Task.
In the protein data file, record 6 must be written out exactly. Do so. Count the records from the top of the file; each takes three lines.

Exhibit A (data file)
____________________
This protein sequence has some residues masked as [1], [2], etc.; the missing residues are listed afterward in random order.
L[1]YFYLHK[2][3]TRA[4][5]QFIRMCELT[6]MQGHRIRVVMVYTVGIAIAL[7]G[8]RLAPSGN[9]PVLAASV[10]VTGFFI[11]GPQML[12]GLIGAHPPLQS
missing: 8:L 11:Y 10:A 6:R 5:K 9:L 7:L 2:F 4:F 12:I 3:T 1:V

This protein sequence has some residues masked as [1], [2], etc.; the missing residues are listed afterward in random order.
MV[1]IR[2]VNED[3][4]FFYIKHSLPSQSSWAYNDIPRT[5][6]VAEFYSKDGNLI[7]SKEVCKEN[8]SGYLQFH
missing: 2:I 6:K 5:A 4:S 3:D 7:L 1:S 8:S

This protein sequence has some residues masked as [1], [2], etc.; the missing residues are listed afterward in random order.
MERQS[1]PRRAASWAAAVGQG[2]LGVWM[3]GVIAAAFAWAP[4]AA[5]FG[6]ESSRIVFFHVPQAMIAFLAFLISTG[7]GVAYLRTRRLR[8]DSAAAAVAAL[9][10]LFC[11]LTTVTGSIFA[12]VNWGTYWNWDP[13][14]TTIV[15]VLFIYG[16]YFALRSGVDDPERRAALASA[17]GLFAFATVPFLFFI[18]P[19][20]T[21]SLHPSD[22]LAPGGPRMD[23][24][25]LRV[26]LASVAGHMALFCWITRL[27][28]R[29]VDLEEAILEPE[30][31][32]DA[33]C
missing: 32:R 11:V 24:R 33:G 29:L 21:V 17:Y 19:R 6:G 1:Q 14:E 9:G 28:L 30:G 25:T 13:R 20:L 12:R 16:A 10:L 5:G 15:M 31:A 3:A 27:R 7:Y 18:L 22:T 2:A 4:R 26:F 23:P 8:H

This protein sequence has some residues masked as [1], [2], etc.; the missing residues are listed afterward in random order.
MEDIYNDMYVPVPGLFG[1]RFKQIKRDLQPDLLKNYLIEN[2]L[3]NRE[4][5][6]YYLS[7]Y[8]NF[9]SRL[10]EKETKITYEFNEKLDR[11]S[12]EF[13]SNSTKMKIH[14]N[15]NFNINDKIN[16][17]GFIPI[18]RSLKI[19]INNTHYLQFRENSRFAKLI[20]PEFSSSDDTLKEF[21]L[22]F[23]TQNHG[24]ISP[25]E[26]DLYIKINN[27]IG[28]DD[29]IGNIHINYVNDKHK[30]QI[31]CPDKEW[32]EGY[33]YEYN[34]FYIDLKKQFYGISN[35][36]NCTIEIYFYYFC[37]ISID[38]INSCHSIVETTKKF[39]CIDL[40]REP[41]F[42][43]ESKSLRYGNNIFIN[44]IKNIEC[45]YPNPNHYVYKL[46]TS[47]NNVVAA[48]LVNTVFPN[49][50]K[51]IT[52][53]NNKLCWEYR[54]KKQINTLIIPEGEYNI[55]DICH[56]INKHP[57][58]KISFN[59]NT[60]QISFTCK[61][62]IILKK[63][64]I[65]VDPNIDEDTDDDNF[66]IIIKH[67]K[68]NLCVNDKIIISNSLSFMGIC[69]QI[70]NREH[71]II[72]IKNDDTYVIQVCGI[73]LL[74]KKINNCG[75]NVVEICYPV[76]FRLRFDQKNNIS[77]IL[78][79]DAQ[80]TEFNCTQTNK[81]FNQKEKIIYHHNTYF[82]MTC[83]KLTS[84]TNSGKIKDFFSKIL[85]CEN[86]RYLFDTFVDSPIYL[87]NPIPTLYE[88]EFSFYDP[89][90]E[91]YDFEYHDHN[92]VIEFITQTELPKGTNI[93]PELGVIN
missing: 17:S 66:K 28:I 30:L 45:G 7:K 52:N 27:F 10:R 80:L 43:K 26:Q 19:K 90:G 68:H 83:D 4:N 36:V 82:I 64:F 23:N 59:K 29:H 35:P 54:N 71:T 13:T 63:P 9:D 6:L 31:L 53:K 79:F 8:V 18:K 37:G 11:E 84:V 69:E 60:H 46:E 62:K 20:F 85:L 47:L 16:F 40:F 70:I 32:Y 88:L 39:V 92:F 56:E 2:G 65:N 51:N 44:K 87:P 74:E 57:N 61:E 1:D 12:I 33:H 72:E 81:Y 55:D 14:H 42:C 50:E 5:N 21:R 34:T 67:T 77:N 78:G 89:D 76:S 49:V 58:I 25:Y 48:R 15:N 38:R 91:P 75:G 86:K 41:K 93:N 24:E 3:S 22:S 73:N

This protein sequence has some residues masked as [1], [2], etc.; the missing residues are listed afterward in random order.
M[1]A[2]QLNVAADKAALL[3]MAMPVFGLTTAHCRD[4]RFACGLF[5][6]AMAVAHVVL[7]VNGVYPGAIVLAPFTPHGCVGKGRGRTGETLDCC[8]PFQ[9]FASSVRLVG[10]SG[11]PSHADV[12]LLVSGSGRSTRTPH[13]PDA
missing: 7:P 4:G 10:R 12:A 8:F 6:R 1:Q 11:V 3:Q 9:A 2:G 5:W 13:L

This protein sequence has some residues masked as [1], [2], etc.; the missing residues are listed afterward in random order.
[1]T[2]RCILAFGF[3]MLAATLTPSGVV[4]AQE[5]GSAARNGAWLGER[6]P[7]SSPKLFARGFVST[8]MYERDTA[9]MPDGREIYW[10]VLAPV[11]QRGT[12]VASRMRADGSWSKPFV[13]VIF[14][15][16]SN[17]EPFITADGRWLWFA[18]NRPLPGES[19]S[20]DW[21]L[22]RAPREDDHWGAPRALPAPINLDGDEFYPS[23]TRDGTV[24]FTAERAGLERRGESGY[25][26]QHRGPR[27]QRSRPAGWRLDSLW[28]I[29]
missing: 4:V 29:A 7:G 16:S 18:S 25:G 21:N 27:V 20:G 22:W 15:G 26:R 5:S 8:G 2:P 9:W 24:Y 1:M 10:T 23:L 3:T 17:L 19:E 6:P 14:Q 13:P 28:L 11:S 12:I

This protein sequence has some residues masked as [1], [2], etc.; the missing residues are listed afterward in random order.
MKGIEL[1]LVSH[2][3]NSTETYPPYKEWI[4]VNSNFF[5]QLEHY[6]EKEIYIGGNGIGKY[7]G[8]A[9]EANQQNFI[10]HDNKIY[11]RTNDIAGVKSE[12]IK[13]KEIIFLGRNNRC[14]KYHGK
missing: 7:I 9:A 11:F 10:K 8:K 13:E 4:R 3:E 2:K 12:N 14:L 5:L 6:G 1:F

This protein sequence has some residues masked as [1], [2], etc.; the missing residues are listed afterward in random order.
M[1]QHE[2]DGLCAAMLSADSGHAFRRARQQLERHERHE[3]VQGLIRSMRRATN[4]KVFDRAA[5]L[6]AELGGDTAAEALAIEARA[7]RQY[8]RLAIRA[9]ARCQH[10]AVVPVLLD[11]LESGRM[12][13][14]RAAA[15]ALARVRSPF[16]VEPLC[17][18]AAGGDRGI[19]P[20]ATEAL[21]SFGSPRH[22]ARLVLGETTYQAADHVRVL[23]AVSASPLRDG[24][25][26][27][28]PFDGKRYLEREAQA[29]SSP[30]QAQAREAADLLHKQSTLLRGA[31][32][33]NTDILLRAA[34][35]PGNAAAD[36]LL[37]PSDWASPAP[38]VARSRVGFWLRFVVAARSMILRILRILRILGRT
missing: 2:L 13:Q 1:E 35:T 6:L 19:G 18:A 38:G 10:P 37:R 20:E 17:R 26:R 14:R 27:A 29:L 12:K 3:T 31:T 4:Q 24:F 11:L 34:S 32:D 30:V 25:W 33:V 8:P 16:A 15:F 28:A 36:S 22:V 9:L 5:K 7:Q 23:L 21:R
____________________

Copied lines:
This protein sequence has some residues masked as [1], [2], etc.; the missing residues are listed afterward in random order.
[1]T[2]RCILAFGF[3]MLAATLTPSGVV[4]AQE[5]GSAARNGAWLGER[6]P[7]SSPKLFARGFVST[8]MYERDTA[9]MPDGREIYW[10]VLAPV[11]QRGT[12]VASRMRADGSWSKPFV[13]VIF[14][15][16]SN[17]EPFITADGRWLWFA[18]NRPLPGES[19]S[20]DW[21]L[22]RAPREDDHWGAPRALPAPINLDGDEFYPS[23]TRDGTV[24]FTAERAGLERRGESGY[25][26]QHRGPR[27]QRSRPAGWRLDSLW[28]I[29]
missing: 4:V 29:A 7:G 16:S 18:S 25:G 21:N 27:V 20:G 22:W 15:G 26:R 5:S 8:G 2:P 9:W 24:Y 1:M 10:T 23:L 3:T 17:L 19:E 6:P 14:Q 13:P 28:L 11:S 12:I